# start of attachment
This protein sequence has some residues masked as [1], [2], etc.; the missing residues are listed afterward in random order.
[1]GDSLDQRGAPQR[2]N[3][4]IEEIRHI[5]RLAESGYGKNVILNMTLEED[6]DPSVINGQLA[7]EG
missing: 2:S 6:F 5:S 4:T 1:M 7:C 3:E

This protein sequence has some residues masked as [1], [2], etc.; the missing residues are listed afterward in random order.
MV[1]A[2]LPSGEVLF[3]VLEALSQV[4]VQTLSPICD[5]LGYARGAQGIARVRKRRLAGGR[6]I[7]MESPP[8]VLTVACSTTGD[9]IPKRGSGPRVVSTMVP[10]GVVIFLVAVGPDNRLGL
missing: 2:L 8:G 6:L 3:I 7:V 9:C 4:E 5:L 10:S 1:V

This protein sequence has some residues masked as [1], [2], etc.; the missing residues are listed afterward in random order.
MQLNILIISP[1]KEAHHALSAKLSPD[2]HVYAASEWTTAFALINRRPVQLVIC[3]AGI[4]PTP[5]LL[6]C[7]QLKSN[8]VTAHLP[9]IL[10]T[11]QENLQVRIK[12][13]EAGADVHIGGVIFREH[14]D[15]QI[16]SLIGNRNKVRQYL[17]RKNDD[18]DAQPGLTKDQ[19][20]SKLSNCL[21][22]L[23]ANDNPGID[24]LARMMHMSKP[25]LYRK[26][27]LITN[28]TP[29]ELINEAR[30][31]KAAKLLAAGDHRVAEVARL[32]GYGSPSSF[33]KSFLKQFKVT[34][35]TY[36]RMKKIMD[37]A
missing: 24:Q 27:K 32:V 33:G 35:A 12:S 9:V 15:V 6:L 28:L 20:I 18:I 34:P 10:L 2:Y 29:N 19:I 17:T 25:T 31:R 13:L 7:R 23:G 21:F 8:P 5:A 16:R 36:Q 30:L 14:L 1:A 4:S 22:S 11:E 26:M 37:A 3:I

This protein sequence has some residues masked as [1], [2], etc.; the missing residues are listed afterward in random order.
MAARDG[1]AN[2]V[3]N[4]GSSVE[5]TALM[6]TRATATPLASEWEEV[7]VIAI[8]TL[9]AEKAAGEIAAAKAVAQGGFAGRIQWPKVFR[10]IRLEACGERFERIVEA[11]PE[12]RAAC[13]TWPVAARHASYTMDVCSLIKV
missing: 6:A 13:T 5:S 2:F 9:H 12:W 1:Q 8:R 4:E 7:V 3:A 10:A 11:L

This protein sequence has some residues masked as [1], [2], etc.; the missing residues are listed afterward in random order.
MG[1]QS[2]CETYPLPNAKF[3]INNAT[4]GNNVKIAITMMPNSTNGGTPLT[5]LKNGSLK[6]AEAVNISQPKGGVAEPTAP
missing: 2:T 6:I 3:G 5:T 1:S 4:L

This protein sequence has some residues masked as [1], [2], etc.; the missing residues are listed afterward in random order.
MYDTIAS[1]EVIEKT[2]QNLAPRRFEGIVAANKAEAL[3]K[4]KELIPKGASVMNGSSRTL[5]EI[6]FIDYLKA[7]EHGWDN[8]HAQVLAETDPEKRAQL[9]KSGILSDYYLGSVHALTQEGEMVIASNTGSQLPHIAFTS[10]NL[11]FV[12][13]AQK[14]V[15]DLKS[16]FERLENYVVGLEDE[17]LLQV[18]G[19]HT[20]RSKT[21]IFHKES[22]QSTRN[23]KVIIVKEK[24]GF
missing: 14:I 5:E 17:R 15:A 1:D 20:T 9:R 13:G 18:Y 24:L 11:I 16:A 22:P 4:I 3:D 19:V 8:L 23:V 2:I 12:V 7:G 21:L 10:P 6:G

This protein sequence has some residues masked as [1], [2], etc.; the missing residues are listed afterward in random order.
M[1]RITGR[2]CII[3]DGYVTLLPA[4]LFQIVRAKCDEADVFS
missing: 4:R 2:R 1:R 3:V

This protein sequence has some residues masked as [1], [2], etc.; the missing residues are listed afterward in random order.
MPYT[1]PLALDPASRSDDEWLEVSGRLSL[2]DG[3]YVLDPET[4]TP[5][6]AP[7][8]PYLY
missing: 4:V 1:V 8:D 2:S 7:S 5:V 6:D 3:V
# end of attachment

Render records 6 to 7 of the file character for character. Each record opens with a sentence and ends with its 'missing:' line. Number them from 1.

This protein sequence has some residues masked as [1], [2], etc.; the missing residues are listed afterward in random order.
MYDTIAS[1]EVIEKT[2]QNLAPRRFEGIVAANKAEAL[3]K[4]KELIPKGASVMNGSSRTL[5]EI[6]FIDYLKA[7]EHGWDN[8]HAQVLAETDPEKRAQL[9]KSGILSDYYLGSVHALTQEGEMVIASNTGSQLPHIAFTS[10]NL[11]FV[12][13]AQK[14]V[15]DLKS[16]FERLENYVVGLEDE[17]LLQV[18]G[19]HT[20]RSKT[21]IFHKES[22]QSTRN[23]KVIIVKEK[24]GF
missing: 14:I 5:E 17:R 15:A 1:D 20:T 9:R 13:G 18:Y 24:L 11:I 16:A 22:P 4:I 3:D 19:V 8:L 23:V 2:I 12:V 7:G 21:L 10:P 6:G

This protein sequence has some residues masked as [1], [2], etc.; the missing residues are listed afterward in random order.
M[1]RITGR[2]CII[3]DGYVTLLPA[4]LFQIVRAKCDEADVFS
missing: 4:R 2:R 1:R 3:V